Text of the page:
Piracy threat ‘closer to home’

2012-03-15 15:27

The South African Navy has become more actively involved in fighting piracy in the Southern African Development Community (SADC) seas because the threat was moving closer to home.

The SA Navy kicked off its annual festival in Simon’s Town, Cape Town, today by updating the media on its operations that form part of maritime defence and protection of the South African and Southern Africa’s waters.

Admiral Bernhard Teuteberg, chief director of maritime strategy at the SA Navy, said South Africa began operations against piracy last year after Cabinet approved the deployment.

“The Somali piracy threat is in fact moving into the southerly direction. It has already affected the Seychelles,” said Teuteberg.

If not fought off, piracy could affect South Africa’s economy, he said.

“All that is good and all that is bad come via the sea to Africa and South Africa”.

Eighty percent of Southern Africa’s imports and exports are transported by sea, making maritime security a priority for all countries affected. South Africa, however, happens to be the one with better resources.

Teuteberg said the SA Navy was not just meant to work for South Africa, but it’s also “a regional navy” that is prepared to work beyond the country’s waters to protect southern Africa.

South Africa recently signed a trilateral maritime security agreement with Mozambique and Tanzania to work together in protecting SADC waters. The two countries contribute manpower and equipment for sea patrols led by the SA Navy.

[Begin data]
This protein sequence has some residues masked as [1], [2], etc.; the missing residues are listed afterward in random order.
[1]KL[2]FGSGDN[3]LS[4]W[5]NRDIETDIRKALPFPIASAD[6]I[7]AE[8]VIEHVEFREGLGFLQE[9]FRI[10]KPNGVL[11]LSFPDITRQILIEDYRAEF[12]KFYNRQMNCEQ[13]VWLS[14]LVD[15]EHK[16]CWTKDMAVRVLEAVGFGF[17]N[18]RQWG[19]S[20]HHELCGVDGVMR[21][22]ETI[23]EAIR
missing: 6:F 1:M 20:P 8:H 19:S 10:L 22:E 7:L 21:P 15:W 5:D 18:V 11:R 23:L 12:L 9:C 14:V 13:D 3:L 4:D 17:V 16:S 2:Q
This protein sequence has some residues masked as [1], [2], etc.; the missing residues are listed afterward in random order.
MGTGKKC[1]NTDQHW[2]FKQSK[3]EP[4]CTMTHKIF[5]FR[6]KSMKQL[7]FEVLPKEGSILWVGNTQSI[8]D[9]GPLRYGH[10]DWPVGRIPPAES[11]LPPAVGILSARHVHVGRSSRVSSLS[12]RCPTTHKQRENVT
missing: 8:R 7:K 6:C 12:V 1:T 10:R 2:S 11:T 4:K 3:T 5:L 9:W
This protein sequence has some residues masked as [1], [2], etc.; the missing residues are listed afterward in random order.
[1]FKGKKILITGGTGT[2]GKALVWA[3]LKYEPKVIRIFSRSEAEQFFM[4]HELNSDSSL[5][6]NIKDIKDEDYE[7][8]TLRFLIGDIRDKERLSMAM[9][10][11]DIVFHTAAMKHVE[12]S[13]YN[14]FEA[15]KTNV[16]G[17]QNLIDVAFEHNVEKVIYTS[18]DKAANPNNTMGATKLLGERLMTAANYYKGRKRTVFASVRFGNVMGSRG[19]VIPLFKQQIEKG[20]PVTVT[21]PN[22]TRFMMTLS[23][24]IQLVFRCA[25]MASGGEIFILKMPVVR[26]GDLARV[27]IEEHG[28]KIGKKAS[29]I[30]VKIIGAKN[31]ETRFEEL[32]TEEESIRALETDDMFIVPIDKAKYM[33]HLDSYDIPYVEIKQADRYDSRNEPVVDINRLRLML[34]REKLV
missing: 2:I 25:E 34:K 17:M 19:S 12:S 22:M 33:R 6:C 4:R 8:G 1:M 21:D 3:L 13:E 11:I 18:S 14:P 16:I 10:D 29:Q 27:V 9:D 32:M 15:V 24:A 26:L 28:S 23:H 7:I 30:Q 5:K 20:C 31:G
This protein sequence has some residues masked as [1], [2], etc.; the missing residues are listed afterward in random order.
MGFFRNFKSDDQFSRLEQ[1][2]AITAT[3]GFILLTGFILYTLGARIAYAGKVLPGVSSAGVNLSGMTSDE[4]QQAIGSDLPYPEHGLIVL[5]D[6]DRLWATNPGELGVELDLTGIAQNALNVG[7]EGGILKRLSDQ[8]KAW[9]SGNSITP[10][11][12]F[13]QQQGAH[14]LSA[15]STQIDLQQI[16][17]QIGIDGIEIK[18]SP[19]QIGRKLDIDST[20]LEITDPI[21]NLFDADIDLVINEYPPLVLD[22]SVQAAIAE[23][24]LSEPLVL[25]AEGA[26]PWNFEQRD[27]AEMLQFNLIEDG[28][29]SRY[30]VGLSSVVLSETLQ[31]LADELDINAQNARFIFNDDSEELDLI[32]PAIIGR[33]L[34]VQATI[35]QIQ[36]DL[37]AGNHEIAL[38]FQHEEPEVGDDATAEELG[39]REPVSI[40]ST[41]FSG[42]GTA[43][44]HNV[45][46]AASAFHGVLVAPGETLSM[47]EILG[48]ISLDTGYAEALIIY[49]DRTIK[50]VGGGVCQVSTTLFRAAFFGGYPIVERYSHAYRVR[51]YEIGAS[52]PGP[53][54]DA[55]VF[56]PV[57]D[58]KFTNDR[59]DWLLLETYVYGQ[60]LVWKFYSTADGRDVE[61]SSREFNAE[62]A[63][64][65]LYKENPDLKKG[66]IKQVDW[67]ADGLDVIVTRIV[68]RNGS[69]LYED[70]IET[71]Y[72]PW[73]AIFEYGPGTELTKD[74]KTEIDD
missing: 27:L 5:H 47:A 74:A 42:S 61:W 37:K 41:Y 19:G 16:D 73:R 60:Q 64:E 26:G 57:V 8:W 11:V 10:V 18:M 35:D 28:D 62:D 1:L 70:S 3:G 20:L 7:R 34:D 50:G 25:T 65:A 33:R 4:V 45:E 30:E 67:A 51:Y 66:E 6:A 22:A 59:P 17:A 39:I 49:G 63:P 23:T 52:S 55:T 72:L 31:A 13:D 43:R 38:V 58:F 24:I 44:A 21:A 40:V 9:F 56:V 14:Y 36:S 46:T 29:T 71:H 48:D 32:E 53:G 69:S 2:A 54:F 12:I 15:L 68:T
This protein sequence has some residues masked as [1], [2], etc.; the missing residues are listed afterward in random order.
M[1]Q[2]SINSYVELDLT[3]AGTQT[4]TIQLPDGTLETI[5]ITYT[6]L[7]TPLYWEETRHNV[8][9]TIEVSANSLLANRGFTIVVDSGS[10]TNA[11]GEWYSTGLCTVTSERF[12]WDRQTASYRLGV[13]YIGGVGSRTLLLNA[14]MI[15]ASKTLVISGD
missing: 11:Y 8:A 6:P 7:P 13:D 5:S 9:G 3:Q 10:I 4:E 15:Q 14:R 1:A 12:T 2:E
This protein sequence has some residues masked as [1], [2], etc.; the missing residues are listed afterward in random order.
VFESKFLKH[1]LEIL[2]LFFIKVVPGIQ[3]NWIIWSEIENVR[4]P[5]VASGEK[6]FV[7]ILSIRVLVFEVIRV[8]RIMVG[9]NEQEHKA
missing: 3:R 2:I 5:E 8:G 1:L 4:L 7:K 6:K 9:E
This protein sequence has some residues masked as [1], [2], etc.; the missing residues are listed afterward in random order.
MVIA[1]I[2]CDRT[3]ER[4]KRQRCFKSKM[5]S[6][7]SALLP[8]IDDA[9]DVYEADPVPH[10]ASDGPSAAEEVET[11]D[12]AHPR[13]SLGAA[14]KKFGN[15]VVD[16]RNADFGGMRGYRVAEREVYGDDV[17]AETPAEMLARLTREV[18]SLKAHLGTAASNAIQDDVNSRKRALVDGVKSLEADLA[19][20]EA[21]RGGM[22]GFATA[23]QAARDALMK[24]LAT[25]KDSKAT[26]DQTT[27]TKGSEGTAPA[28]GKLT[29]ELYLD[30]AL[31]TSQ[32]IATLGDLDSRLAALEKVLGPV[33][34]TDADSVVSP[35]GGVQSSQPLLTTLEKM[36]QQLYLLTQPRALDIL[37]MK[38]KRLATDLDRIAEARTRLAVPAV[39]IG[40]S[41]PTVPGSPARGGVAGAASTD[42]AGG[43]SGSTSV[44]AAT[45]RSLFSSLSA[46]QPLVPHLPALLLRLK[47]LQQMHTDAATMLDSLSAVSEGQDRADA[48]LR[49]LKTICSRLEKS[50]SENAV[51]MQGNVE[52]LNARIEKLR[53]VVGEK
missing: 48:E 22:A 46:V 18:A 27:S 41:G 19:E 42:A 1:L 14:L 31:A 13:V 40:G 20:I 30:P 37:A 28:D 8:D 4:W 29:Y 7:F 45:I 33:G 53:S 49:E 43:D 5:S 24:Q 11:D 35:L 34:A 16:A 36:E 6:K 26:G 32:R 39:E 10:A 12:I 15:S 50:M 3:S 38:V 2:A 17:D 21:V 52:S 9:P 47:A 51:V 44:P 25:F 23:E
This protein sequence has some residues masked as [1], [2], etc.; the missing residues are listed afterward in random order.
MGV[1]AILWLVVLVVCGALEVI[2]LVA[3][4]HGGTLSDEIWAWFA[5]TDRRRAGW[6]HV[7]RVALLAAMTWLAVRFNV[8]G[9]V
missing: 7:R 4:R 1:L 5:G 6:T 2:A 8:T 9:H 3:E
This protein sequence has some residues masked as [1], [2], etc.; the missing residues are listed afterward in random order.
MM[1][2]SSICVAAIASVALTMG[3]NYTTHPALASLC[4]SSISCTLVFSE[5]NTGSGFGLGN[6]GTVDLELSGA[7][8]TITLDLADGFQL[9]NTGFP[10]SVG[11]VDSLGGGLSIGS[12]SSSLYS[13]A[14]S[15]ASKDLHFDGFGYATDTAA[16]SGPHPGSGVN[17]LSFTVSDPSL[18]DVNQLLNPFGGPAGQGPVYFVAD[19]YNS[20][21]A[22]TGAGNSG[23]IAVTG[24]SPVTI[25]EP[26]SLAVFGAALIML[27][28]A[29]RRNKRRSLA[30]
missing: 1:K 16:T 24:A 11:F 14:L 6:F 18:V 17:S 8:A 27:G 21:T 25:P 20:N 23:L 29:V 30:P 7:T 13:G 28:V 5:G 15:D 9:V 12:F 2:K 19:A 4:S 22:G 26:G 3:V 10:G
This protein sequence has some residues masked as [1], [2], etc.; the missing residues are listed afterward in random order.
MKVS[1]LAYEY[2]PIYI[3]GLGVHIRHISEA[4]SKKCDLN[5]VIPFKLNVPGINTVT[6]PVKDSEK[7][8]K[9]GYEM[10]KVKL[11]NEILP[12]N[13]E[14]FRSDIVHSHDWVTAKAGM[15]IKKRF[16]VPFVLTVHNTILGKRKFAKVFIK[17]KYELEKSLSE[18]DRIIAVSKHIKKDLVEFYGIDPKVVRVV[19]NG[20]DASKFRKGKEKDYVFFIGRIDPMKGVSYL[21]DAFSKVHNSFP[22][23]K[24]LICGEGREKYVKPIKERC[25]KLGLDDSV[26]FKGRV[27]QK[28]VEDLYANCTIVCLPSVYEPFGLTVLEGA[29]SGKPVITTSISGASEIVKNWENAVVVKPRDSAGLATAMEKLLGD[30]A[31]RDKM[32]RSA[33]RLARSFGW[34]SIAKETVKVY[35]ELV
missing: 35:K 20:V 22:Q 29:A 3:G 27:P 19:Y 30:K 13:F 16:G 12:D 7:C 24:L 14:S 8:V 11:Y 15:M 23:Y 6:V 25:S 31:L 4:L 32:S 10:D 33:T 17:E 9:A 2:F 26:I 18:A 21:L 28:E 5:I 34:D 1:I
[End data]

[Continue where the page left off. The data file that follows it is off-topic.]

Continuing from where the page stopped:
South African frigate SAS Mendi was deployed at the port of Pemba in Mozambique last year under anti-piracy Operation Copper and was later relieved by SAS Isandlwana.

Ahead of the weekend-long festival that will also showcase the SA Navy’s war ships and submarines, its leaders admitted they’re operating with some of the oldest ships which no longer function optimally.

Offshore patrol vessels are 28 to 32 years old and need to be replaced.

The National Treasury said it would fund the acquisition of new ships for the SA Navy in the 2013/2014 financial year. This acquisition will see the replacement of patrol vessels and small boats, among others.

But there is good news. Frigates that are between seven and eight years old are “value for money” and with the four- to six-year-old submarines “we’re covered,” said Teuteberg. They were bought as part of the controversial multi-billion rand arms deal.

The SA Navy festival, which is open to the public from tomorrow until Sunday, will see Germany and India also showcasing their military ships in Simon’s Town.

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